The last two games for the New Jersey Devils have highlighted something: the Devils need to own the high danger areas of the ice in order to win hockey games. On the season, the Devils have actually been very good in this area. As of yesterday, they ranked 3rd in the league in high danger Corsi at 5 on 5, sitting at 55.79%. Only Boston and Calgary have better numbers in that area, and that is a real positive. However, given the team’s poor goaltending, and their need to get good looks to produce points up close, this becomes a vital proposition in order for this team to win more of its games.
Let’s check out how this worked out for them the previous two games. Against New York, the Devils had the advantage in high danger chances, ending the game with a 52.94% HDCF. It isn’t as good as their season average, but it was enough to take a commanding lead in the second period, one they would not relinquish. Check out the heat map of the game thanks to Natural Stat Trick:
So what you can also see is that while the Devils won the high danger battle overall, New York still had valuable chances in front of the NJ net, and potted two goals at 5 on 5 from that area. It was a harbinger of things to come in the following game against Toronto.
Thursday night, unlike against New York, the Devils got absolutely smacked around in high danger areas. In the first period alone, the Devils gave up 8 high danger chances against and managed a grand total of 0 chances for. They managed to get it together somewhat after that, keeping even with Toronto in the second and third periods, but overall it was a disaster of a game on this front. The Devils ended the game with a 27.78 HDCF% while Toronto was at 72.22%. This is a massive discrepancy, one that the heat map from Natural Stat Trick shows very well. Check it out:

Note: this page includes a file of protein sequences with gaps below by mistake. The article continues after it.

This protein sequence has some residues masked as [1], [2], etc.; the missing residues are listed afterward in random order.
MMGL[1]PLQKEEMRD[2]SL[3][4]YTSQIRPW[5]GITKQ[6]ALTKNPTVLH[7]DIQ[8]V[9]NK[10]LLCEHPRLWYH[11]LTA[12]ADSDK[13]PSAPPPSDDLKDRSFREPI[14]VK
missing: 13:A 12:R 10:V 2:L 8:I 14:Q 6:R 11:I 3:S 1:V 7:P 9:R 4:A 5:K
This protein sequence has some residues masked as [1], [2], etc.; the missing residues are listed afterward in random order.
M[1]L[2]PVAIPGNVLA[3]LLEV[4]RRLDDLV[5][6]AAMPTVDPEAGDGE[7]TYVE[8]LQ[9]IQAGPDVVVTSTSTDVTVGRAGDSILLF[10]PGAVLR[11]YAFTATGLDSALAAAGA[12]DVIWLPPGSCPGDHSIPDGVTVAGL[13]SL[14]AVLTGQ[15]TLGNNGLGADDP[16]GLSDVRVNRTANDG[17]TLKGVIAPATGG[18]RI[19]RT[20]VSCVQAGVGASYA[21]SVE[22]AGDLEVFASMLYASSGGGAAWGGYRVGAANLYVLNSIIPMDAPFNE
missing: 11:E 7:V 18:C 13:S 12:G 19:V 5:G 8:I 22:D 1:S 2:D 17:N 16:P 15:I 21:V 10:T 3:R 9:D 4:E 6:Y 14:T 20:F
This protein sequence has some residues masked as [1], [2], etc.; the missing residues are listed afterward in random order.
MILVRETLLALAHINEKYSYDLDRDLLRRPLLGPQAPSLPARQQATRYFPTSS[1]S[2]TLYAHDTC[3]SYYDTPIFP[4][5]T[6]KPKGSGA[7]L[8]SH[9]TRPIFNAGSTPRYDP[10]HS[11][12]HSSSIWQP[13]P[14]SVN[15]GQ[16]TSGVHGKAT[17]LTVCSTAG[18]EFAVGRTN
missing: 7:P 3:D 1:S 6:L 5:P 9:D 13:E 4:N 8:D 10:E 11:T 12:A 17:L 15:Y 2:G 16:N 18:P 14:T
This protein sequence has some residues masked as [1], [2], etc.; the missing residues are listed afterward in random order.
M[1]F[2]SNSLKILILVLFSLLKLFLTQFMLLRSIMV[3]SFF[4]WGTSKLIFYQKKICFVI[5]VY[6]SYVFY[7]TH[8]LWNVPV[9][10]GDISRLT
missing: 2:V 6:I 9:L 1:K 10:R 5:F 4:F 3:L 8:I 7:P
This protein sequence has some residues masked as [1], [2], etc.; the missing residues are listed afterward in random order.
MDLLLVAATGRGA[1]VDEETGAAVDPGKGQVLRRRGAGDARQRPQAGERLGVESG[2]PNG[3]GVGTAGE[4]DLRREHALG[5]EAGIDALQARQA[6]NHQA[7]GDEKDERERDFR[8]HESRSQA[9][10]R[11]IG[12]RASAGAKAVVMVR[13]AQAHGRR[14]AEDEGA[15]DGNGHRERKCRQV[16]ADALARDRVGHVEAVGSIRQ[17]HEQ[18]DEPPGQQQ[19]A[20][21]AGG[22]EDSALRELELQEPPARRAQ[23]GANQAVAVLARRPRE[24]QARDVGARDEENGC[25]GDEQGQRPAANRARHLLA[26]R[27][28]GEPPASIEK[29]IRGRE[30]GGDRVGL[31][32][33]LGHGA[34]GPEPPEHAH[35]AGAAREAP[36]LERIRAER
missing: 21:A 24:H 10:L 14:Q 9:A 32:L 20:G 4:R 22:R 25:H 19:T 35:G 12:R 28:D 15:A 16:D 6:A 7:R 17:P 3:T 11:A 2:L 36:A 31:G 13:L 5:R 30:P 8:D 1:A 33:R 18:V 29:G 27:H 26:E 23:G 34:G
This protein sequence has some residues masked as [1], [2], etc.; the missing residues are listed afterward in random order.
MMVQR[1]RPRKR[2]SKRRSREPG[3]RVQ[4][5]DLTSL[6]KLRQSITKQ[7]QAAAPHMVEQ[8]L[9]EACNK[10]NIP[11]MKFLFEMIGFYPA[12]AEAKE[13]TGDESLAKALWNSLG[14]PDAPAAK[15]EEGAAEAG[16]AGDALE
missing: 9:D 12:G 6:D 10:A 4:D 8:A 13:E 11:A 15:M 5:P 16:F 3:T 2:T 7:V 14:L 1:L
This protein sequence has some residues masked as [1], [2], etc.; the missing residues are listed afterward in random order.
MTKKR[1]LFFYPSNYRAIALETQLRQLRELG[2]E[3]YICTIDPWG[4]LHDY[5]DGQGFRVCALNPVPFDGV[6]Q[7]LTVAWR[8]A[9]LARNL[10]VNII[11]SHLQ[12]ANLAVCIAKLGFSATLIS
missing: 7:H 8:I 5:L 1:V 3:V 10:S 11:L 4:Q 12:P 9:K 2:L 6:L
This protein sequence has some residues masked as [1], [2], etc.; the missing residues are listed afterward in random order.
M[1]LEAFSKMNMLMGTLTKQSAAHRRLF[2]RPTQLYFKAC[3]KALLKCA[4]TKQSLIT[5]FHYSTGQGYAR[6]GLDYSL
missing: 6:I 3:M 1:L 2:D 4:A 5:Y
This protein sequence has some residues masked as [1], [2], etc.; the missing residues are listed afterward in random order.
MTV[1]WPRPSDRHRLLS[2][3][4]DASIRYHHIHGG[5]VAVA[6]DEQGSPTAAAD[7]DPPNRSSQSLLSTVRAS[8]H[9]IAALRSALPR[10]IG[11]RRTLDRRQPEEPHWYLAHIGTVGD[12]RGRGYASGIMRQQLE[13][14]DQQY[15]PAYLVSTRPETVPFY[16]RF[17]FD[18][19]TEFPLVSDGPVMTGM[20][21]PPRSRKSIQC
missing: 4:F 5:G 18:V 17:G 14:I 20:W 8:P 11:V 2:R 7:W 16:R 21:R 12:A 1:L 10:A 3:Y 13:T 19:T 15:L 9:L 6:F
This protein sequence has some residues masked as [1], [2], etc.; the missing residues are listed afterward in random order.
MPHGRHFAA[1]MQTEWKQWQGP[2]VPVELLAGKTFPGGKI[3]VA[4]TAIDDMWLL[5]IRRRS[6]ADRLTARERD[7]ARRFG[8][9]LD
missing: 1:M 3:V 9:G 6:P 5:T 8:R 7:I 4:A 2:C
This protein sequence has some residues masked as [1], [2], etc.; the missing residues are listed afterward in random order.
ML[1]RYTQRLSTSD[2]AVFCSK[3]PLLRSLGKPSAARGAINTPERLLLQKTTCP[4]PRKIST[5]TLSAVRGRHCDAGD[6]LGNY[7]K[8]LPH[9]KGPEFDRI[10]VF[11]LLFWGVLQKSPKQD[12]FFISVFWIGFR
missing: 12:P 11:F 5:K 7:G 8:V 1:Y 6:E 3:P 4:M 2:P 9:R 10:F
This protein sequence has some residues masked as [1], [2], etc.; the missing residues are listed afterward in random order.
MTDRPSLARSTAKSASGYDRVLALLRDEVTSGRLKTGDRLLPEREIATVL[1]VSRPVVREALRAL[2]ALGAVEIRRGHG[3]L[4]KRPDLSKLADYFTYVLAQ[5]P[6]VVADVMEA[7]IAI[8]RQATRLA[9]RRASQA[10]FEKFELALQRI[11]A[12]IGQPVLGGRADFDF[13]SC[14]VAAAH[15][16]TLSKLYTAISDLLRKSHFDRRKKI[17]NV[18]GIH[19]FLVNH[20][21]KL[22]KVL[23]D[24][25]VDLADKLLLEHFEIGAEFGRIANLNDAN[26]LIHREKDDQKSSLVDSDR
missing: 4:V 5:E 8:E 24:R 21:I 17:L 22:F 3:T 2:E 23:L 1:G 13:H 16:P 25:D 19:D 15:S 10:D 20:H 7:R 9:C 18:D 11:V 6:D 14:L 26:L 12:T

This map shows just how bad the Devils were, in particular, about defending the slot. Toronto might not have gotten a goal at 5v5 from this area, but it was not from lack of attempts. That huge red dot in front of NJ’s net is atrocious and shows a complete breakdown in defense in that area. Meanwhile, the Devils have almost no heat in front of Toronto’s net. They managed a goal there just to the right of the net, but this was against the grain of what happened in this game. Teams will not win many games with high danger heat maps like this, and while the Devils certainly lost that game against Toronto for other reasons (short handed goals of course), this is a bad sign and something that cannot continue if the team wants to play strong down the stretch and take some positive confidence into the offseason.
This season, we have hit on goaltending harder than any other position on this team, and rightly so. To say that goaltending for this team has been below average would be a vast understatement. But when they are getting peppered from the slot right in front of them, and the skaters in front of net are allowing grade a chances in high danger areas, there will be goals scored regardless of who is manning the net. Throw Martin Brodeur back in there in his prime, and with that type of high danger defense, there is only so much he can do.
That being said, once again this team has been good across the season in high danger. Being north of 55% is what a team needs to be a winner. Most goals are scored in high danger areas, and controlling that part of the ice, in both zones, is a path to success. The Devils have shown that they have laid the groundwork for that success perhaps as soon as next season if they can find competent goaltending. But what the last couple of games have highlighted in particular is that high danger defense needs to be harped on night-in and night-out, otherwise there will be games like against Toronto where they get shelled in these areas and really sink their chances to win games.